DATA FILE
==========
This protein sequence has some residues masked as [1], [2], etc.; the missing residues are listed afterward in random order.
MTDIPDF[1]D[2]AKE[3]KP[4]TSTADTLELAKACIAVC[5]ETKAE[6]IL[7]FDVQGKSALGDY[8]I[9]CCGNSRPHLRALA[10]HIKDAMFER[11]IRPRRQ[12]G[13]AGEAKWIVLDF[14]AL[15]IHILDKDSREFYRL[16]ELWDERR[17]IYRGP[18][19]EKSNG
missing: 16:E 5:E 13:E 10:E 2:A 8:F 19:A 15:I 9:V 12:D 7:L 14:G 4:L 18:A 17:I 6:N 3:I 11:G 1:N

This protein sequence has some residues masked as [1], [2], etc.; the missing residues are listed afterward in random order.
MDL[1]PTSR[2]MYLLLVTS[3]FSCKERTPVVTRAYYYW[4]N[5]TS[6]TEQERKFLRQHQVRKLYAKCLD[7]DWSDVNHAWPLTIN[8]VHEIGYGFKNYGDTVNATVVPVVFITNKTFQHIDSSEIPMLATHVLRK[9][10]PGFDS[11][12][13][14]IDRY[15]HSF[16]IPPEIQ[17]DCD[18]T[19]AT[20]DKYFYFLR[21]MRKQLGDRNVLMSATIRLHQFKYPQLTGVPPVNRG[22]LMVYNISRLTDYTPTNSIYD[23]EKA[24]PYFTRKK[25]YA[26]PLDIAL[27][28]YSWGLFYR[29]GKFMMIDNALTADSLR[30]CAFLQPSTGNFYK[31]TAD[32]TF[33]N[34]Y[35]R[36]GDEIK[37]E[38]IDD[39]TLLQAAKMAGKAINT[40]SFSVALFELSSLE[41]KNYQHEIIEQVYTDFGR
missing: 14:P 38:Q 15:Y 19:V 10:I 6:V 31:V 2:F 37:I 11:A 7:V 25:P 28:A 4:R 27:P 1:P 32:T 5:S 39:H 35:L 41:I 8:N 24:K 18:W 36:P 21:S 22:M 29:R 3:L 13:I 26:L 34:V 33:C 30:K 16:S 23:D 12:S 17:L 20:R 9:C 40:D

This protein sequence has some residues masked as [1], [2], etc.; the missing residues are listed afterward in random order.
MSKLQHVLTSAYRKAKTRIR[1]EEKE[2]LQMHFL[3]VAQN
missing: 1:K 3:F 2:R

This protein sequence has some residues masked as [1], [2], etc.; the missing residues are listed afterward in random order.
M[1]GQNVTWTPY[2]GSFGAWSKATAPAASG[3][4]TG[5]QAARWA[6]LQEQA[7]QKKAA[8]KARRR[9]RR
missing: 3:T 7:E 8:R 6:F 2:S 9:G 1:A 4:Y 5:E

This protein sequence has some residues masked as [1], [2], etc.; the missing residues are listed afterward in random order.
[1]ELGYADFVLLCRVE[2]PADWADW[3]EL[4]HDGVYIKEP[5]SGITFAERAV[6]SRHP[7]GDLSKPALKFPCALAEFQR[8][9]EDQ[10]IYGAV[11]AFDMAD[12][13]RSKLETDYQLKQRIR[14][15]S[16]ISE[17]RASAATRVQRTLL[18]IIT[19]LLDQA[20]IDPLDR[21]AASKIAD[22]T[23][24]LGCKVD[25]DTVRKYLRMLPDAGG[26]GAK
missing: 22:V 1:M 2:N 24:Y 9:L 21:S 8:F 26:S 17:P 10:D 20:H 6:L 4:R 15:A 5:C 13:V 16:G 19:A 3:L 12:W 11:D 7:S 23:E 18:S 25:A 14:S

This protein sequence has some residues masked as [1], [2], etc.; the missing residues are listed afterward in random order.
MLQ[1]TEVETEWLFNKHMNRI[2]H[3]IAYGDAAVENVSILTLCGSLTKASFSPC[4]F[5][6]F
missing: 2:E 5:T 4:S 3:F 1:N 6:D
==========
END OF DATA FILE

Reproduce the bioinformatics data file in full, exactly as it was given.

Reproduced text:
This protein sequence has some residues masked as [1], [2], etc.; the missing residues are listed afterward in random order.
MTDIPDF[1]D[2]AKE[3]KP[4]TSTADTLELAKACIAVC[5]ETKAE[6]IL[7]FDVQGKSALGDY[8]I[9]CCGNSRPHLRALA[10]HIKDAMFER[11]IRPRRQ[12]G[13]AGEAKWIVLDF[14]AL[15]IHILDKDSREFYRL[16]ELWDERR[17]IYRGP[18][19]EKSNG
missing: 16:E 5:E 13:E 10:E 2:A 8:F 19:A 15:I 9:V 12:D 7:L 14:G 4:L 18:A 17:I 6:N 3:I 11:G 1:N

This protein sequence has some residues masked as [1], [2], etc.; the missing residues are listed afterward in random order.
MDL[1]PTSR[2]MYLLLVTS[3]FSCKERTPVVTRAYYYW[4]N[5]TS[6]TEQERKFLRQHQVRKLYAKCLD[7]DWSDVNHAWPLTIN[8]VHEIGYGFKNYGDTVNATVVPVVFITNKTFQHIDSSEIPMLATHVLRK[9][10]PGFDS[11][12][13][14]IDRY[15]HSF[16]IPPEIQ[17]DCD[18]T[19]AT[20]DKYFYFLR[21]MRKQLGDRNVLMSATIRLHQFKYPQLTGVPPVNRG[22]LMVYNISRLTDYTPTNSIYD[23]EKA[24]PYFTRKK[25]YA[26]PLDIAL[27][28]YSWGLFYR[29]GKFMMIDNALTADSLR[30]CAFLQPSTGNFYK[31]TAD[32]TF[33]N[34]Y[35]R[36]GDEIK[37]E[38]IDD[39]TLLQAAKMAGKAINT[40]SFSVALFELSSLE[41]KNYQHEIIEQVYTDFGR
missing: 14:P 38:Q 15:Y 19:V 10:I 6:V 31:V 2:F 37:I 11:A 7:V 25:P 28:A 4:R 27:P 1:P 32:T 5:S 39:H 35:L 41:I 8:N 24:K 18:W 36:P 21:S 22:M 29:R 3:L 13:I 26:L 34:V 33:C 30:K 16:S 23:D 12:S 17:L 20:R 9:C 40:D

This protein sequence has some residues masked as [1], [2], etc.; the missing residues are listed afterward in random order.
MSKLQHVLTSAYRKAKTRIR[1]EEKE[2]LQMHFL[3]VAQN
missing: 1:K 3:F 2:R

This protein sequence has some residues masked as [1], [2], etc.; the missing residues are listed afterward in random order.
M[1]GQNVTWTPY[2]GSFGAWSKATAPAASG[3][4]TG[5]QAARWA[6]LQEQA[7]QKKAA[8]KARRR[9]RR
missing: 3:T 7:E 8:R 6:F 2:S 9:G 1:A 4:Y 5:E

This protein sequence has some residues masked as [1], [2], etc.; the missing residues are listed afterward in random order.
[1]ELGYADFVLLCRVE[2]PADWADW[3]EL[4]HDGVYIKEP[5]SGITFAERAV[6]SRHP[7]GDLSKPALKFPCALAEFQR[8][9]EDQ[10]IYGAV[11]AFDMAD[12][13]RSKLETDYQLKQRIR[14][15]S[16]ISE[17]RASAATRVQRTLL[18]IIT[19]LLDQA[20]IDPLDR[21]AASKIAD[22]T[23][24]LGCKVD[25]DTVRKYLRMLPDAGG[26]GAK
missing: 22:V 1:M 2:N 24:Y 9:L 21:S 8:F 26:S 17:P 10:D 20:H 6:L 4:R 15:A 5:C 13:V 16:G 19:A 3:L 12:W 11:D 7:S 23:E 18:S 25:A 14:S

This protein sequence has some residues masked as [1], [2], etc.; the missing residues are listed afterward in random order.
MLQ[1]TEVETEWLFNKHMNRI[2]H[3]IAYGDAAVENVSILTLCGSLTKASFSPC[4]F[5][6]F
missing: 2:E 5:T 4:S 3:F 1:N 6:D